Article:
In 2008, a highly anticipated documentary entitled, "Get Thrashed" was released on DVD. For those of you who bought it, you may remember a segment in the bonus features where Municipal Waste guitarist, Ryan Waste states that, "If you live in Canada there’s no reason to be pissed off. That band sounds so god damned pissed off." The group in question is one that formed in 1984 in Guelph, Ontario and who goes by the name of Razor. The band was fronted by singer Stace "Sheepdog" McLaren, who was joined in his metal endeavour by guitarist Dave Carlo, Mike Embro on drums and bassist Mike Campagnolo. They worked hard on creating their music, taking inspiration from the New Wave of British Heavy Metal movement and the blossoming thrash metal scene, eventually resulting in their self-financed and self-produced album, "Escape the Fire," which was released the same year, before they signed with Voice Records for another 1984 release, the "Armed and Dangerous" EP, which was also self-financed and quickly sold out of its 1200 pressings. The EP spread around the metal scene and garnered the band a deal with Canadian label, Attic Records.

Now on a proper label, Razor quickly recorded their official debut full length, "Executioner’s Song," which was comprised mostly of material from and written during "Armed and Dangerous." It was an underground hit and led to the band being considered one of the most extreme in Canada at that time. Although it was only released in April 1985, the band would release a second full length only six months later, in the form of the frankly excellent, "Evil Invaders," which is considered by many today to be a classic album in the thrash metal genre. The record spawned the bands first music video for the title track and helped them gain even more attention when they toured with such big names and cult favourites as Slayer, Venom and Motorhead in Canada and the United States. More...

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Sunday Old School: Vader

In 1992, Brutal Truth released their debut album, "Extreme Conditions Demand Extreme Responses." Perhaps this was a phrase ringing around the minds of a group of young men nine years earlier in Olsztyn, Poland, who formed a metal band while living under Communist rule and named it, Vader. The group was started by bassist Piotr Wiwczarek and guitar player Zbigniew "Vika" Wróblewski, initially as a speed metal band, though they eventually progressed into a death metal sound by the time they recorded their first demo, "Live in Decay" in 1986. It would be another three years before another demo, "Necrolust" was recorded, followed closely by a third demo, "Morbid Reich" in 1990. The demo circulated around the European metal scene, selling almost ten thousand copies, a very impressive tally for an underground group from Eastern Europe. The success of the demo earned them a deal with Earache Records, who were known at the time for releasing some of the heaviest bands around, including the likes of Godflesh and Carcass. They first attempted to record their debut album at Sunlight Studios in Sweden, however both the band and the label were unhappy with the end result and so it was re-recorded at Rhythm Studios in England. The finished product was finally released in November 1992 under the title, "The Ultimate Incantation." After releasing the album, Vader was able to tour in the West for the first time, initially in Europe with Bolt Thrower and Grave and then in the United States with Deicide and Suffocation .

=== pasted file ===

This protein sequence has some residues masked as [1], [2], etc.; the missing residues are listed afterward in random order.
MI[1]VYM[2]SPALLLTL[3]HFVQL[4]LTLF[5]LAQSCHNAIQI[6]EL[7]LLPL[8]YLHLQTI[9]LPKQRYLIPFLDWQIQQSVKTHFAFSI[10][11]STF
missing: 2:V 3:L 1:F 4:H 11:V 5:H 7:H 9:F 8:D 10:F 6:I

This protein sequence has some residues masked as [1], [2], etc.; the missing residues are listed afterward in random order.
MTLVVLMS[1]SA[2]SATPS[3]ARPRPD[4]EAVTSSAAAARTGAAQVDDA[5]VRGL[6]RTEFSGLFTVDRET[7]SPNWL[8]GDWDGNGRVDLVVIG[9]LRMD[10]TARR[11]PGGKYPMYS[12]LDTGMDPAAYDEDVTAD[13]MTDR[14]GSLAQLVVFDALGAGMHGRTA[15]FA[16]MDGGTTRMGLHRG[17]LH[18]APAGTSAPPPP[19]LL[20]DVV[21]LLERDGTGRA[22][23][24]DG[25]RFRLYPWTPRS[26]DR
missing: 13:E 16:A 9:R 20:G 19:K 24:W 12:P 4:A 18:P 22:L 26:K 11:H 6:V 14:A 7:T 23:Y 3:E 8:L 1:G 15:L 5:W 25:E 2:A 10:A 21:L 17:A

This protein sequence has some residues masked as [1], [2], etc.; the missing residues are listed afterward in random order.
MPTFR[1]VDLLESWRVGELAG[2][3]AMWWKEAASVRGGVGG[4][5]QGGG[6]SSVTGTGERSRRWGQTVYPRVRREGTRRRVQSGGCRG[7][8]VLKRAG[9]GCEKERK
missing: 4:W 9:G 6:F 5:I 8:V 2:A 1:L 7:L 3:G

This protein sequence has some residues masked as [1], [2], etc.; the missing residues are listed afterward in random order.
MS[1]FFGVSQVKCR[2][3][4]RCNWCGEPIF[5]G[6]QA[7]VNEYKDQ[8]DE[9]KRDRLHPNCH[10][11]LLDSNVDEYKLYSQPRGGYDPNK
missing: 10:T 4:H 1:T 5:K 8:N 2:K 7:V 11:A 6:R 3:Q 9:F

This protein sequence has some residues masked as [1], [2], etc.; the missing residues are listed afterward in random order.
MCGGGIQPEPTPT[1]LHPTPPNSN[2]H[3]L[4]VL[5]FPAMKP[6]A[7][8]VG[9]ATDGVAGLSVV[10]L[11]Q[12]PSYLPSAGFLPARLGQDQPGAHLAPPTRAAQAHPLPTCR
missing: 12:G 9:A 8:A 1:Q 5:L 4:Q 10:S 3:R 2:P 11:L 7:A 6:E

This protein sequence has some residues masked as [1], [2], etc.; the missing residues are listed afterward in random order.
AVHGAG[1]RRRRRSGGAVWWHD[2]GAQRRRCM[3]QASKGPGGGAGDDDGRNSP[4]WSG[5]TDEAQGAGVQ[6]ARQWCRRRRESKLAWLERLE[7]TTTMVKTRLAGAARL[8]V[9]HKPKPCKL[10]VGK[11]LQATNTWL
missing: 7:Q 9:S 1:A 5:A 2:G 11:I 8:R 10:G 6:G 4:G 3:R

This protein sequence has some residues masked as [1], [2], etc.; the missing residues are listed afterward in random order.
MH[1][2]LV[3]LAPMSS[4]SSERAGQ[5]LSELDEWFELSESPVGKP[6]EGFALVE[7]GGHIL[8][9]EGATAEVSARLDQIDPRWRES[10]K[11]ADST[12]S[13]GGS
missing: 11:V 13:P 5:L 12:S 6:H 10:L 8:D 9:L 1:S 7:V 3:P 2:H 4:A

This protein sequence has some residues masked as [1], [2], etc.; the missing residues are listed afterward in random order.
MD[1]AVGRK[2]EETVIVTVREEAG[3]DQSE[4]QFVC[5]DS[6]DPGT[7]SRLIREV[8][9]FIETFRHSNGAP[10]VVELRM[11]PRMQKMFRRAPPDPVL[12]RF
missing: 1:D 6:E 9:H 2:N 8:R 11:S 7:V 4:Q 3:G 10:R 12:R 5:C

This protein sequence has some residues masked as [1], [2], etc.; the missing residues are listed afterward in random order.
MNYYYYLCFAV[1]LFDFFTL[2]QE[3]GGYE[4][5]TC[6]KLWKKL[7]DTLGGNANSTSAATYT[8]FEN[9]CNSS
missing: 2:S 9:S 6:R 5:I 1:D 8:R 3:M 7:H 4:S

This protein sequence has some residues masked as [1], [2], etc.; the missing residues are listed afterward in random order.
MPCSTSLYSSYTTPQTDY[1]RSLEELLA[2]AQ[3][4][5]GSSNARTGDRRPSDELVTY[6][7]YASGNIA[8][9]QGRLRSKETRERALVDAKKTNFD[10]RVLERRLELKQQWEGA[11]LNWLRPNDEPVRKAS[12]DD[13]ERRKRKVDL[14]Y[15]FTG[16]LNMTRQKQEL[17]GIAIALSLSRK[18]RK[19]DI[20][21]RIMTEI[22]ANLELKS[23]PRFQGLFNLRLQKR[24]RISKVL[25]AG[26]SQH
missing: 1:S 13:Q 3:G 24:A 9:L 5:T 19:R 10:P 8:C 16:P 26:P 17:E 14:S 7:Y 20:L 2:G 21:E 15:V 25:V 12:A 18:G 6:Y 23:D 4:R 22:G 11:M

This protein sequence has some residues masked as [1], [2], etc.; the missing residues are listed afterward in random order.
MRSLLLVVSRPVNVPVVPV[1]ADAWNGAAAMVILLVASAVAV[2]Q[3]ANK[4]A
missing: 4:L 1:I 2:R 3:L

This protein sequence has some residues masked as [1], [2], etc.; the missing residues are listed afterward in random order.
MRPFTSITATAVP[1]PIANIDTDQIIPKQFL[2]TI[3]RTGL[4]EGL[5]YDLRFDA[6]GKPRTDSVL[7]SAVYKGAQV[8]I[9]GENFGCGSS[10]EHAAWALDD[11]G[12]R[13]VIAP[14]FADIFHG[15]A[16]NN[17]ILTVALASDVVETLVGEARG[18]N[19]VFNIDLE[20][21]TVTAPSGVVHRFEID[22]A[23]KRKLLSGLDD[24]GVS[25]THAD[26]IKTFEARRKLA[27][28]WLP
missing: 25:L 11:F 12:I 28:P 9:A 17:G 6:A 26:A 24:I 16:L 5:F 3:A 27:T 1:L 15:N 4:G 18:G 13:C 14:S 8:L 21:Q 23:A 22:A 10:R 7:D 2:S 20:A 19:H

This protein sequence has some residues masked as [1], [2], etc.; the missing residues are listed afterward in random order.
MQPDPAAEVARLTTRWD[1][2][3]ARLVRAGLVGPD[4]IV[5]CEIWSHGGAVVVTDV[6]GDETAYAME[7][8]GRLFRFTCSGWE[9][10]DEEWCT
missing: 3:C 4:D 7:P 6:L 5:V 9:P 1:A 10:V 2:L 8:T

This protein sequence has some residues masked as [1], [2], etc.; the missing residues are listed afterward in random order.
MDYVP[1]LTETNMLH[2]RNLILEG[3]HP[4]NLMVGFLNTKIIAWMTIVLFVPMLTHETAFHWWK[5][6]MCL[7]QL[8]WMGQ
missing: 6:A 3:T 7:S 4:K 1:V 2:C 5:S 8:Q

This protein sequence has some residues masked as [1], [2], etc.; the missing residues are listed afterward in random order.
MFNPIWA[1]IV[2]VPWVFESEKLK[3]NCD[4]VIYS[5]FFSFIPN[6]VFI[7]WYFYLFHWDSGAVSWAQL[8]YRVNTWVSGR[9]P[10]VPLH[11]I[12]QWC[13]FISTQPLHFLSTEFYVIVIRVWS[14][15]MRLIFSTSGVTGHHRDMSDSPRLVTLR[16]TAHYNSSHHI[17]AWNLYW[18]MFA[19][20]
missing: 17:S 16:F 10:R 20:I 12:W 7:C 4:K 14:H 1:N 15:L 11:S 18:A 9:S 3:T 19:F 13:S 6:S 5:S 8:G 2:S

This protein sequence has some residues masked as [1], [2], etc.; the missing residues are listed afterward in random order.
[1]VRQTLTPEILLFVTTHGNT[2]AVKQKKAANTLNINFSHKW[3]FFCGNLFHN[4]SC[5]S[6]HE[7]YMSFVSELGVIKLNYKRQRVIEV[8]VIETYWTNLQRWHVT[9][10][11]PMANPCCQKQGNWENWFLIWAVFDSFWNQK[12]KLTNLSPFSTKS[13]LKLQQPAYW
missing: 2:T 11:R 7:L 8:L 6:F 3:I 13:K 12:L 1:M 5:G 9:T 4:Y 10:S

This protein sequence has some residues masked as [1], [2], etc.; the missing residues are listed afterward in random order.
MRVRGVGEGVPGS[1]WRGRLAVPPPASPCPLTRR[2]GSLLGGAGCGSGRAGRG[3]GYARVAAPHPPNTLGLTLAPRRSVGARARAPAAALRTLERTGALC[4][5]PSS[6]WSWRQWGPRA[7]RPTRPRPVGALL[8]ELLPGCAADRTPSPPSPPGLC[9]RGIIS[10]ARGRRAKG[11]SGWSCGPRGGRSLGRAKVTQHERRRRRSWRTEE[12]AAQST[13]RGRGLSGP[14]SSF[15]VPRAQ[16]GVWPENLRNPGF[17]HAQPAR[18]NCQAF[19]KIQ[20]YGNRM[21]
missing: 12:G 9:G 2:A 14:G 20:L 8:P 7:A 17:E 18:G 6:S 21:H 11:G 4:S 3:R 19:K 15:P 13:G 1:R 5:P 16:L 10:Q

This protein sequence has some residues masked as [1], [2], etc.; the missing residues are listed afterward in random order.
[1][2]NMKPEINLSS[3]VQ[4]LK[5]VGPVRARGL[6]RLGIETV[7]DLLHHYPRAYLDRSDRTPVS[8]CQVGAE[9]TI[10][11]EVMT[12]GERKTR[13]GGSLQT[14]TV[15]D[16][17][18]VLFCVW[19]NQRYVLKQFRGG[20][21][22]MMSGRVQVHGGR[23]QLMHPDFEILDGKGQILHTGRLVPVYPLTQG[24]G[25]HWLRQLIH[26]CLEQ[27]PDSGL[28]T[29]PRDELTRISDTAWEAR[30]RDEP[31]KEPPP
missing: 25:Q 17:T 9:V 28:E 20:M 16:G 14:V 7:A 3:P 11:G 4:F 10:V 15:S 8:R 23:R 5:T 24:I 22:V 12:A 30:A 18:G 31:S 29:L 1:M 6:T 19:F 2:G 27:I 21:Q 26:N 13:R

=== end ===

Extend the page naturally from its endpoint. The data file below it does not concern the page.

Following a breakdown of communications with Earache, the EP, "Sothis" and live album, "The Darkest Age: Live '93" had to be released under different record labels, something which would also happen after the band recorded their sophomore full length, "De Profundis." The album received some excellent reviews in parts of the music media and included a cover of the Depeche Mode song, "I Feel You" on the American version of the release. It was something of a success in their home country, where they also recorded the album, selling over seventeen thousand copies in two weeks. They promoted the album by once again teaming up with some of the heaviest names in death metal, partnering with Cannibal Corpse and Immolation in Europe, before heading back to the United States to support Monstrosity and Broken Hope. The touring cycle for the album featured no less than 250 concerts and concluded with the band recording a covers album, "Future of the Past," which paid tribute to the likes of Celtic Frost, Sodom and Terrorizer. More...

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Sunday Old School: Vince Neil

Vince Neil has performed as the lead singer for Motley Crue, a solo artist after being fired/quitting Motley Crue and continues to perform shows in between Crue gigs. In addition to his vocal career, Neil has also invested in tattoos, tequila and even an airline. Oh, and of course, a strip club. More...